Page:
34. ^ "Как отличить Сваровски от подделки. Степени защиты упаковки Swarovski". AB-Style - Интерьер, декор, подарки (in Russian). 13 March 2017. Retrieved 12 December 2020.
  35. ^ "Canadian Coins | Circulation, Collecting Coins & Coin Sets | the Royal Canadian Mint".
  36. ^ "2019 12 Coin Zodiac Pure Silver Coins made with Swarovski Crystals". mint.ca. 2019.
  37. ^ Coincraft catalog P473 of 2016.
  38. ^ "Free Swarovski Gift - Special Offers ↓". Archived from the original on 13 December 2013.
  39. ^ "Swarovski Crystallized Paris". Marmalade London. Archived from the original on 29 July 2014. Retrieved 23 July 2014.
  40. ^ "London Design Museum's Swarovski Exhibition Features Light Painting, Holograms and Other Mind Blowing Digital Technologies". Archived from the original on 7 August 2019. Retrieved 7 August 2019.
  41. ^ "Swarovski, Philips, unveil 'Active Crystals'." Press Trust of India. 24 September 2007.
  42. ^ "Penelope Cruz's Atelier Swarovski Kewelry Campaign Is Fire". Us Weekly. 30 January 2019. Archived from the original on 7 August 2019. Retrieved 7 August 2019.
  43. ^ Expert Advice: How to Determine the Value of Swarovski Crystals - Catawiki
  44. ^ Royal Canadian Mint 2009 Holiday Gift Guide Archived 4 March 2016 at the Wayback Machine.
  45. ^ "Victoria's Secret Heavenly Fragrance". Archived from the original on 26 July 2015. Retrieved 25 July 2015.
  46. ^ Moore, Booth (1 November 2009). "'This Is It' movie showcases Michael Jackson's fashion comeback". LA Times. Archived from the original on 21 September 2015. Retrieved 26 March 2018.
  47. ^ Newbold, Alice (29 October 2018). "How Freddie Mercury's Iconic Style Was Reimagined For Bohemian Rhapsody". British Vogue. Archived from the original on 6 August 2019. Retrieved 6 August 2019.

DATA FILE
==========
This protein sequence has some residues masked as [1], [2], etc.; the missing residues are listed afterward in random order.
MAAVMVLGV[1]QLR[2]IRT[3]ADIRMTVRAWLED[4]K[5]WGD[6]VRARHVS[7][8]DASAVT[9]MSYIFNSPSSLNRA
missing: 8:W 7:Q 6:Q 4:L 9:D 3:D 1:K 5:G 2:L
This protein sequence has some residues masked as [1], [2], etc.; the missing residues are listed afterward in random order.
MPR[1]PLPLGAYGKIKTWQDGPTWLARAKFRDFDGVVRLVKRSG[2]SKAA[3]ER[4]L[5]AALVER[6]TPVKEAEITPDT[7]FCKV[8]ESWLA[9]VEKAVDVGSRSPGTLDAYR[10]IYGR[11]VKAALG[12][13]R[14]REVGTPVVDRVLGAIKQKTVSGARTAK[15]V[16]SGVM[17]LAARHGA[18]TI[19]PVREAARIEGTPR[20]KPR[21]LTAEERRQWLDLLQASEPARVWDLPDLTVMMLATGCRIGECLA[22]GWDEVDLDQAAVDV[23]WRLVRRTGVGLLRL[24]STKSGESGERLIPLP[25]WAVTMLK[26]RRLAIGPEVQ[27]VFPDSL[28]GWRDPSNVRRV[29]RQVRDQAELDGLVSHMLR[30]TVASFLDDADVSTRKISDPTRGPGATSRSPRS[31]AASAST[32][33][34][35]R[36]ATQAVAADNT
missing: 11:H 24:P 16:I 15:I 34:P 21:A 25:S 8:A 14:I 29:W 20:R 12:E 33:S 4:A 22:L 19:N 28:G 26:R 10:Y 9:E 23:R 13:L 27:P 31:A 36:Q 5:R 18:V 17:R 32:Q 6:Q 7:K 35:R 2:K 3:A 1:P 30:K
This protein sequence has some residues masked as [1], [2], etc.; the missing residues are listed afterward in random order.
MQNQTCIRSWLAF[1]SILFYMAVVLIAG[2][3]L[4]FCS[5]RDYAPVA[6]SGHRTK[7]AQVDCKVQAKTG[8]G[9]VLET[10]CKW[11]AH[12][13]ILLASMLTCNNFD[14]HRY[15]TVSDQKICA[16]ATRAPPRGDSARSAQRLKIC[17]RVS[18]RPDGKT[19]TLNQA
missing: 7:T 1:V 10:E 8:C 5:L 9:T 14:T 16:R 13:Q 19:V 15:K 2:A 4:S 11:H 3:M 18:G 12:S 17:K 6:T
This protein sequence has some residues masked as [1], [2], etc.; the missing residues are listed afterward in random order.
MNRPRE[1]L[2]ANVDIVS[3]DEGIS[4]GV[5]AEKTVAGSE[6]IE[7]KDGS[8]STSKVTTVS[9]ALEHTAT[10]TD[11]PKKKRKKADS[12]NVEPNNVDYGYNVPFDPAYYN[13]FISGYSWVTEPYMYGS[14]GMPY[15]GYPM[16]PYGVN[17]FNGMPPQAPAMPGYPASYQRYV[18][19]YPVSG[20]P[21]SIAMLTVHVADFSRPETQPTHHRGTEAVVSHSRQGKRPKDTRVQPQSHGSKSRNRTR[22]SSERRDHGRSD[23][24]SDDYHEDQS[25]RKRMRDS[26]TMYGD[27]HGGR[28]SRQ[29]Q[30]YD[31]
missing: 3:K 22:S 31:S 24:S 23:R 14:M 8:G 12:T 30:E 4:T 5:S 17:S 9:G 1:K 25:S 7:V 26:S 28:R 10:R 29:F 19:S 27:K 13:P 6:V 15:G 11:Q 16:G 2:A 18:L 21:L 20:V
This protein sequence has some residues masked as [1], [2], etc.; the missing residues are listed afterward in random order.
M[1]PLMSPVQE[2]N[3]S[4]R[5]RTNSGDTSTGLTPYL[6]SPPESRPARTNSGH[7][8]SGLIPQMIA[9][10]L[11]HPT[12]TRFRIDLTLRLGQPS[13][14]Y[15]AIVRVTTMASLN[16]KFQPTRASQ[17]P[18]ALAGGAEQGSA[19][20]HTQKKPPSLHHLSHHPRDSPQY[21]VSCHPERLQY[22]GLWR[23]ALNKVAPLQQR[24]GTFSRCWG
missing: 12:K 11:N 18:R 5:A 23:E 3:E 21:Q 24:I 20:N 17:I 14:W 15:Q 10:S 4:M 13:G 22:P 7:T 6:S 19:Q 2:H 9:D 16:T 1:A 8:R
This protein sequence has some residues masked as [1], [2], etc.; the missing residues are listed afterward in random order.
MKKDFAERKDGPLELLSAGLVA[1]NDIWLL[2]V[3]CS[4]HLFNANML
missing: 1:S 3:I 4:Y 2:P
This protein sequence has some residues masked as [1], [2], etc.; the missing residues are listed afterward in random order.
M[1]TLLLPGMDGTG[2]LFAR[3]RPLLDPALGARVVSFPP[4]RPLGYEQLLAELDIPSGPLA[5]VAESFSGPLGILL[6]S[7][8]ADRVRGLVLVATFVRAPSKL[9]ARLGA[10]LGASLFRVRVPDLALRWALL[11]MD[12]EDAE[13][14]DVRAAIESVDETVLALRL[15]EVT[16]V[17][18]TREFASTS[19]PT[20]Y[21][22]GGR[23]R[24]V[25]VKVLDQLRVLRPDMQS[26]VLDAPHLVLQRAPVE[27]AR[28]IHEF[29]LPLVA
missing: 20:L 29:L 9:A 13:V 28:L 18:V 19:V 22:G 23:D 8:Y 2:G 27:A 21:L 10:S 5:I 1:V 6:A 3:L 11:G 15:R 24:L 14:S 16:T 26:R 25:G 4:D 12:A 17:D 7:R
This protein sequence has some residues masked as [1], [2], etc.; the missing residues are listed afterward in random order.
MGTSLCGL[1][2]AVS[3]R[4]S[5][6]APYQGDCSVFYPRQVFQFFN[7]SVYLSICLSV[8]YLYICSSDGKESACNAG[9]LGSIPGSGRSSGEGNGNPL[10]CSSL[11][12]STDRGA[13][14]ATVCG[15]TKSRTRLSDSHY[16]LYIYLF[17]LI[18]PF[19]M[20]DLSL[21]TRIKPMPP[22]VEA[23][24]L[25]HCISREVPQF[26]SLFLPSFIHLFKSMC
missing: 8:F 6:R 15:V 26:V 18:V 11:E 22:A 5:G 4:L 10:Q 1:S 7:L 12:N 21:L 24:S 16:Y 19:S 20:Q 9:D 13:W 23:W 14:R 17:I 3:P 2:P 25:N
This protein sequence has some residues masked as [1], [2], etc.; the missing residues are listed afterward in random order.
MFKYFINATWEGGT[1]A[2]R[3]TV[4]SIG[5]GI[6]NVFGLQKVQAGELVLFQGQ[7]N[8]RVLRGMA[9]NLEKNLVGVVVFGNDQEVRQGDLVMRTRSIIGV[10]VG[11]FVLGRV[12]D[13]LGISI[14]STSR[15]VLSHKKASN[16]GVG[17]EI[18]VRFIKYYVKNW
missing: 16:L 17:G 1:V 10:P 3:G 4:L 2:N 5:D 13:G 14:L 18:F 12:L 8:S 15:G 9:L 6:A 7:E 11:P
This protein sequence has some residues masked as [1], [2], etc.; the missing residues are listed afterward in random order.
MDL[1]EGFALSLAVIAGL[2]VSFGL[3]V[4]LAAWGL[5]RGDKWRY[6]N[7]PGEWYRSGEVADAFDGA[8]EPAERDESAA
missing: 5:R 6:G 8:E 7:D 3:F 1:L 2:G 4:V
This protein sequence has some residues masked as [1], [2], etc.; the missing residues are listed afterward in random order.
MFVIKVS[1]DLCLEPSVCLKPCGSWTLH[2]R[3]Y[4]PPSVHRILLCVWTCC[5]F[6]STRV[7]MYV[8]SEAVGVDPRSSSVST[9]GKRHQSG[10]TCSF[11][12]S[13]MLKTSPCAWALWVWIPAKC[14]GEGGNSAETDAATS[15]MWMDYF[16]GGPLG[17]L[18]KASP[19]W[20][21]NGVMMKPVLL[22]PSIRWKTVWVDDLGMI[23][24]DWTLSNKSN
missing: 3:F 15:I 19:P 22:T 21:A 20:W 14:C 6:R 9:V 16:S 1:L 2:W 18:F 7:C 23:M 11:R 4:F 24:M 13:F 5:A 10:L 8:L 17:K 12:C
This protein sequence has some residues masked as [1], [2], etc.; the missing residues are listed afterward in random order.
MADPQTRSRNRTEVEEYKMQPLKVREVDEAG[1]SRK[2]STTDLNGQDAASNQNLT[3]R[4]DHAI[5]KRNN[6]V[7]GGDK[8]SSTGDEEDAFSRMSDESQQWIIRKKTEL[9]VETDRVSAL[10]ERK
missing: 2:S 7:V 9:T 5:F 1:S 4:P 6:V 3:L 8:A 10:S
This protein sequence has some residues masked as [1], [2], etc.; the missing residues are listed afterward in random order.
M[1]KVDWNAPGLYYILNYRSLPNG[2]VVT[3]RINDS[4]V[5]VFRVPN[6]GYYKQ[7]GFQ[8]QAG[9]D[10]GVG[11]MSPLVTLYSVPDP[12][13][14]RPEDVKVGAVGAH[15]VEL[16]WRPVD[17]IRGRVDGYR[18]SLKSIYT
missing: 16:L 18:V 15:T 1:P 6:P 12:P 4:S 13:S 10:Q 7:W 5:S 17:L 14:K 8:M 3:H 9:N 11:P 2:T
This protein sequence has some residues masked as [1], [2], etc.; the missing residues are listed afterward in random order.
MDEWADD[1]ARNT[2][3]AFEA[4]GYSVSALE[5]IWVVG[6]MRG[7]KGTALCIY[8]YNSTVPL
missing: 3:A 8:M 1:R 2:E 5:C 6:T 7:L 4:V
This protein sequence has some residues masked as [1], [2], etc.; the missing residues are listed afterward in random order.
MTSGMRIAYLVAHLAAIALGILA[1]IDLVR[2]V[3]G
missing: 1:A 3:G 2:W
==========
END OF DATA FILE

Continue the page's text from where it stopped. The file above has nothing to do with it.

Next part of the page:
48. ^ "1M Swarovski crystals light up the musical film ROCKETMAN". www.swarovski-professional.com. Archived from the original on 6 August 2019. Retrieved 6 August 2019.
  49. ^ "The Film and Stage History of Beaded Jewelry - Superstar Swarovski Crystals". SWCreations. Archived from the original on 7 August 2019. Retrieved 7 August 2019.
  50. ^ Krämer, Peter (2004). "The Many Faces of Holly Golightly: Truman Capote, Breakfast at Tiffany's and Hollywood". Film Studies. 5 (1): 58–65. doi:10.7227/fs.5.5. ISSN 2054-2496.
  51. ^ Keys, Vanessa (13 November 2017). "Ever wanted to know what 600,000 Swarovski crystals looks like?".
  52. ^ "Swarovski Group website". Swarovski. Archived from the original on 7 August 2019. Retrieved 7 August 2019.
  53. ^ Tube, Stage. "VIDEO: Get a Look Behind the Scenes at the Costumes of DREAMGIRLS". BroadwayWorld.com. Archived from the original on 7 August 2019. Retrieved 7 August 2019.